• [0021]
    In another aspect of the invention, there is provided a method of performing dynamic by-pass instruction scheduling utilizing a data dependency graph (DDG), the DDG including at least one by-pass pair of nodes (Ai p, Ai s) comprising a predecessor node Ai p and a successor node Ai s connected by a by-pass edge, the method comprising:
      • computing a ranking of nodes in the DDG after setting all delays for by-pass pairs of nodes (Ai p, Ai s) to 0;
      • identifying all successor nodes Ai s in the DDG;
      • annotating each successor node Ai s with a set of immediate predecessor nodes Ai p to form a by-pass list BPL(Ai s) of by-pass pairs (Ai p, Ai s);
      • setting a delay DAi for all by-pass pairs (Ai p, Ai s) in the by-pass list BPL(Ai s);
      • removing from the by-pass list BPL(Ai s) any by-pass pair (Ai p, Ai s) that is a predecessor to any other by-pass pair (Ai p, Ai s);
      • selecting from the by-pass list BPL(Ai s) a given predecessor node Ai p being identified as the least important to schedule early, and marking the given predecessor node Ai p as being bonded to its corresponding successor node Ai s with a delay of 0 execution cycles;
      • re-computing a ranking for each node in the DDG so that an earliest time for the given predecessor node Ai p is calculated as an earliest time for the successor node Ai s less 1 execution cycle;
      • scheduling nodes in the DDG so that, each time the given predecessor node Ai p is scheduled, the corresponding successor node Ai s is scheduled immediately thereafter.
  • [0030]
    In an embodiment the ranking of nodes in the DDG is computed and re-computed based on a critical path of the nodes, and the selecting a predecessor node Ai p is based on identifying a given predecessor node Ai p as having the shortest critical path.
  • [0031]
    In another aspect of the invention, there is provided a system for configuring a data dependency graph (DDG) for by-pass instruction scheduling, the DDG including at least one by-pass pair of nodes (Ai p, Ai s) comprising a predecessor node Ai p and a successor node Ai s connected by a by-pass edge, the system comprising a processor and a memory storing software adapted to:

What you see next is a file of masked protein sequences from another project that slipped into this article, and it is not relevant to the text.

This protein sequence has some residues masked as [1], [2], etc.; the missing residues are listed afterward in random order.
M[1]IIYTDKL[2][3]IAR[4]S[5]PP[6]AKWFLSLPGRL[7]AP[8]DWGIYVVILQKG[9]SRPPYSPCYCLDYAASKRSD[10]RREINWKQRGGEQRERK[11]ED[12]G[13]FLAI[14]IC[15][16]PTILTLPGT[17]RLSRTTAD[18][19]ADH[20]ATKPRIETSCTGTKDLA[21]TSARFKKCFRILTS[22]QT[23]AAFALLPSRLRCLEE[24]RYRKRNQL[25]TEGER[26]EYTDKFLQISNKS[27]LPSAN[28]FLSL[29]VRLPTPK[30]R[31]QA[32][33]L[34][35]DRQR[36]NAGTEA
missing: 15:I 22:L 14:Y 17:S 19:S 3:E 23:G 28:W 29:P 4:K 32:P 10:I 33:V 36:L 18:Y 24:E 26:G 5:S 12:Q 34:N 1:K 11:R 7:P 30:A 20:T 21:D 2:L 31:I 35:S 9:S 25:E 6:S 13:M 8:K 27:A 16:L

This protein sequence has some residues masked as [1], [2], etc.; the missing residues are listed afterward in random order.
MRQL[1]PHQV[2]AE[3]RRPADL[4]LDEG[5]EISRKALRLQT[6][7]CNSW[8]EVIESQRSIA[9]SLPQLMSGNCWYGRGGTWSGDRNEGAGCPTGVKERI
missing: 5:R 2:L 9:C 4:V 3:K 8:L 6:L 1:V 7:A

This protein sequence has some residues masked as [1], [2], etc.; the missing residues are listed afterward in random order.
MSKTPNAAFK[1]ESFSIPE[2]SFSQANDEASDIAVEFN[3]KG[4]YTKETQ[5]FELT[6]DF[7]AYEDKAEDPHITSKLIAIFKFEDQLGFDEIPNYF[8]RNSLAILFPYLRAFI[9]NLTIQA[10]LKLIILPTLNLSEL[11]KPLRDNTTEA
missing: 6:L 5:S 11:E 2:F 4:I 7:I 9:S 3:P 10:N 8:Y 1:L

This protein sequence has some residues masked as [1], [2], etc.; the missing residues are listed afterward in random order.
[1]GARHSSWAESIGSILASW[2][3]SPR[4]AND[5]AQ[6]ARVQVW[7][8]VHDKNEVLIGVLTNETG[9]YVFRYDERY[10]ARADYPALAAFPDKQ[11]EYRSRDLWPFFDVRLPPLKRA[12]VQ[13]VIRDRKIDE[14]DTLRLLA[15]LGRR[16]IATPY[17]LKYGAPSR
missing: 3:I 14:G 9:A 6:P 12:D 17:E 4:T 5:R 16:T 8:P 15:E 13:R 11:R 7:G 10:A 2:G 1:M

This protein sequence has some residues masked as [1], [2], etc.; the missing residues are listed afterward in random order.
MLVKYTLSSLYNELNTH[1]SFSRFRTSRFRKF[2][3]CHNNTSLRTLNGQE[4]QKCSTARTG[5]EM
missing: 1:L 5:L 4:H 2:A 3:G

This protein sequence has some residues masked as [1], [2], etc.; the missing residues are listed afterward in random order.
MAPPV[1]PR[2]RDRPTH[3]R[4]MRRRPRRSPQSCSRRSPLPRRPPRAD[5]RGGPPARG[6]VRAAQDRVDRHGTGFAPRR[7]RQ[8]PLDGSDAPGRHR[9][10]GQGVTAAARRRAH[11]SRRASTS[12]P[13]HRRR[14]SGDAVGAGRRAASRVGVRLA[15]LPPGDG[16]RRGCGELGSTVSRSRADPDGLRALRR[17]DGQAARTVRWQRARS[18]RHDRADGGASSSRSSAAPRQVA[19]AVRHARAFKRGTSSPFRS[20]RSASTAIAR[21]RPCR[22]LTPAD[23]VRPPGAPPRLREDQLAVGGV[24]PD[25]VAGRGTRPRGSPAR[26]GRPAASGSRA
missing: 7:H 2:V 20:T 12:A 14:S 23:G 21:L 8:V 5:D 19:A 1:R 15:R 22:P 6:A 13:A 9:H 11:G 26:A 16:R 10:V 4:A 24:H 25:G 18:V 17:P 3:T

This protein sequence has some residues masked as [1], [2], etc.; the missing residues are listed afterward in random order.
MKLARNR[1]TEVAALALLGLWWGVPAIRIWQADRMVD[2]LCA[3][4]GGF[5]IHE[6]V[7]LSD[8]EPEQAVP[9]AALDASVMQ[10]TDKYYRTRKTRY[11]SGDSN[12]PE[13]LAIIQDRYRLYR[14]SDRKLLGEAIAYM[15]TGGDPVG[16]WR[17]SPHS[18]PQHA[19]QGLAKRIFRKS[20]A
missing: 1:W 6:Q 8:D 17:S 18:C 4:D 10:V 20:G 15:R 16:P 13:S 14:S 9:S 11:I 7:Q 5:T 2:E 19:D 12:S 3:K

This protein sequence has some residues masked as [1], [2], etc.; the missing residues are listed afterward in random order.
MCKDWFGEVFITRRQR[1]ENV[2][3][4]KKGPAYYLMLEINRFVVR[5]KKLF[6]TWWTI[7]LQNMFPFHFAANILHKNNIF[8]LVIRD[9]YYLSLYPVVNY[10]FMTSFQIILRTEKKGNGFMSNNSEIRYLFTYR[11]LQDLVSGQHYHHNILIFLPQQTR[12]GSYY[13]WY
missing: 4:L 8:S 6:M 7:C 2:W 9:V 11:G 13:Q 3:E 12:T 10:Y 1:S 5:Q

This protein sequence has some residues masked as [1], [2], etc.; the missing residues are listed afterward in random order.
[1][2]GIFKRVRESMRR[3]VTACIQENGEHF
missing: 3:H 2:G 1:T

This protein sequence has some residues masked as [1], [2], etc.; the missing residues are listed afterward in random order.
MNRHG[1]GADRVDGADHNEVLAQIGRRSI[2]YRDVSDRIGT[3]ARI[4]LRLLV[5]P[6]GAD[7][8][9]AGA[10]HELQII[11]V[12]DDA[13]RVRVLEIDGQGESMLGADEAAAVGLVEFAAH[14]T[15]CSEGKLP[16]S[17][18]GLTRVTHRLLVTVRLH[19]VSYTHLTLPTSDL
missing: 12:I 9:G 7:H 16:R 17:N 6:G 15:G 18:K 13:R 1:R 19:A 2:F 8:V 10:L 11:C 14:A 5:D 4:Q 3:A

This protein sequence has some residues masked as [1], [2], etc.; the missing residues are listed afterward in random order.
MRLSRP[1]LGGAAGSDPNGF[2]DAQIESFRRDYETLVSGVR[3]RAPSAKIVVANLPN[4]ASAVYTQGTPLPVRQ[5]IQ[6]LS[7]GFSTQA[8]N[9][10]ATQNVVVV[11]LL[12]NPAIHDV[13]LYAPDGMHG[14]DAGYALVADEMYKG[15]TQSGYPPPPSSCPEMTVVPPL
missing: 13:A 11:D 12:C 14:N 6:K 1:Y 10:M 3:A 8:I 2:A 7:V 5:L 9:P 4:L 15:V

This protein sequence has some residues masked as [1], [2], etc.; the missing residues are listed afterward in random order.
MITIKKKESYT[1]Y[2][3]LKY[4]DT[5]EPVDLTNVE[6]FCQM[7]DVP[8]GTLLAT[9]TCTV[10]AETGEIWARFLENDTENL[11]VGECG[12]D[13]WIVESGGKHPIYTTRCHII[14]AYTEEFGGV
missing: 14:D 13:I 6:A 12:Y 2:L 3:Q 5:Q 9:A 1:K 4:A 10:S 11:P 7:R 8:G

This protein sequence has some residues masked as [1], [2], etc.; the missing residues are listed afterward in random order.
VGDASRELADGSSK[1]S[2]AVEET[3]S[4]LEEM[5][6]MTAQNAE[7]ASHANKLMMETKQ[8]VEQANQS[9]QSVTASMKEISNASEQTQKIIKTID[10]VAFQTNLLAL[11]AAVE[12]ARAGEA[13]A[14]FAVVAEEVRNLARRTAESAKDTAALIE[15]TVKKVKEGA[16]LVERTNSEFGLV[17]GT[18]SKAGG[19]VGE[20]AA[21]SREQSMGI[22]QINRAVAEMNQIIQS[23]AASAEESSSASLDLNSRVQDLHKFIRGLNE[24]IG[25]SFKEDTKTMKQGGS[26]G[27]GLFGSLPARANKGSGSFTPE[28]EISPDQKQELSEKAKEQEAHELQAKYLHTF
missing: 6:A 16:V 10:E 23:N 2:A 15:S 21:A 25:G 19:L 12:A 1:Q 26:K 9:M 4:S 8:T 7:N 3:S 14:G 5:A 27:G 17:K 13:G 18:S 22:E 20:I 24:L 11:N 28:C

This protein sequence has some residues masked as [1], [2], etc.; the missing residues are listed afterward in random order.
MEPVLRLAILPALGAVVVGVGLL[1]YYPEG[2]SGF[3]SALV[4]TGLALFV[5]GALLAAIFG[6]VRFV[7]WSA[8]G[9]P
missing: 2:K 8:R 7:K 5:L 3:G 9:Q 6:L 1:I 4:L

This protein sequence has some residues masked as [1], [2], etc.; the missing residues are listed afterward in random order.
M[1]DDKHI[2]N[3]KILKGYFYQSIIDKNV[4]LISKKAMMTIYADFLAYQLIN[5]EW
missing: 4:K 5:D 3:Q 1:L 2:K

• (a) annotate each successor node Ai s with a set of immediate predecessor nodes Ai p to form a by-pass list BPL(Ai s) of by-pass pairs (Ai p, Ai s);
      • (b) select from the each by-pass list BPL(Ai s) a given predecessor node Ai p identified as being least important to schedule early, and label the given predecessor node Ai p as being bonded to its corresponding successor node Ai s, such that the corresponding successor node Ai s is scheduled immediately after the given predecessor node Ai p.
  • [0034]
    In an embodiment, a delay of 0 is set between the given predecessor node Ai p and its corresponding successor node Ai s.
  • [0035]
    In another embodiment, the software is further adapted to:
      • (c) before (b), set a full delay DAi for all by-pass pairs (Ai p, Ai s) in the by-pass list BPL(Ai s).
  • [0037]
    In another embodiment, the software is further adapted to:
      • (d) after (c) and before (b), remove from the by-pass list BPL(Ai s) any by-pass pair (Ai p, Ai s) that is a predecessor to any other by-pass pair (Ai p, Ai s).
  • [0039]
    In another embodiment, the software is further adapted to:
      • (e) after (b), re-compute earliest times for each node in the DDG so that, if a node Ai p is bonded to node Ai s, an earliest time for node Ai p is calculated as an earliest time for node Ai s less 1 execution cycle.
  • [0041]
    In another embodiment, in (b) the software is further adapted to select a predecessor node Ai p with the shortest critical path.
  • [0042]
    In another aspect of the invention, there is provided a computer readable medium containing computer executable code that when loaded at a computer is operable for configuring a data dependency graph (DDG) for dynamic by-pass instruction scheduling, said DDG including at least one by-pass pair of nodes (Ai p, Ai s) comprising a predecessor node Ai p and a successor node Ai s connected by a by-pass edge, said computer executable code being configurable to:
      • (a) annotate each successor node Ai s with a set of immediate predecessor nodes Ai p to form a by-pass list BPL(Ai s) of by-pass pairs (Ai p, Ai s);
      • (b) select from each by-pass list BPL(Ai s) a given predecessor node Ai p identified as being least important to schedule early, and label said given predecessor node Ai p as being bonded to its corresponding successor node Ai s, such that said corresponding successor node Ai s is scheduled immediately after said given predecessor node Ai p.
  • [0045]
    In an embodiment, said computer executable code is configurable to set a delay of 0 between said given predecessor node Ai p and its corresponding successor node Ai s.
  • [0046]
    In another embodiment, said computer executable code is further configurable to: (c) set, before (b), a full delay DAi for all by-pass pairs (Ai p, Ai s) in said by-pass list BPL(Ai s).
  • [0047]
    In another embodiment, said computer executable code is further configurable to: (d) remove from said by-pass list BPL(Ai s), after (c) and before (b), any by-pass pair (Ai p, Ai s) that is a predecessor to any other by-pass pair (Ai p, Ai s).
  • [0048]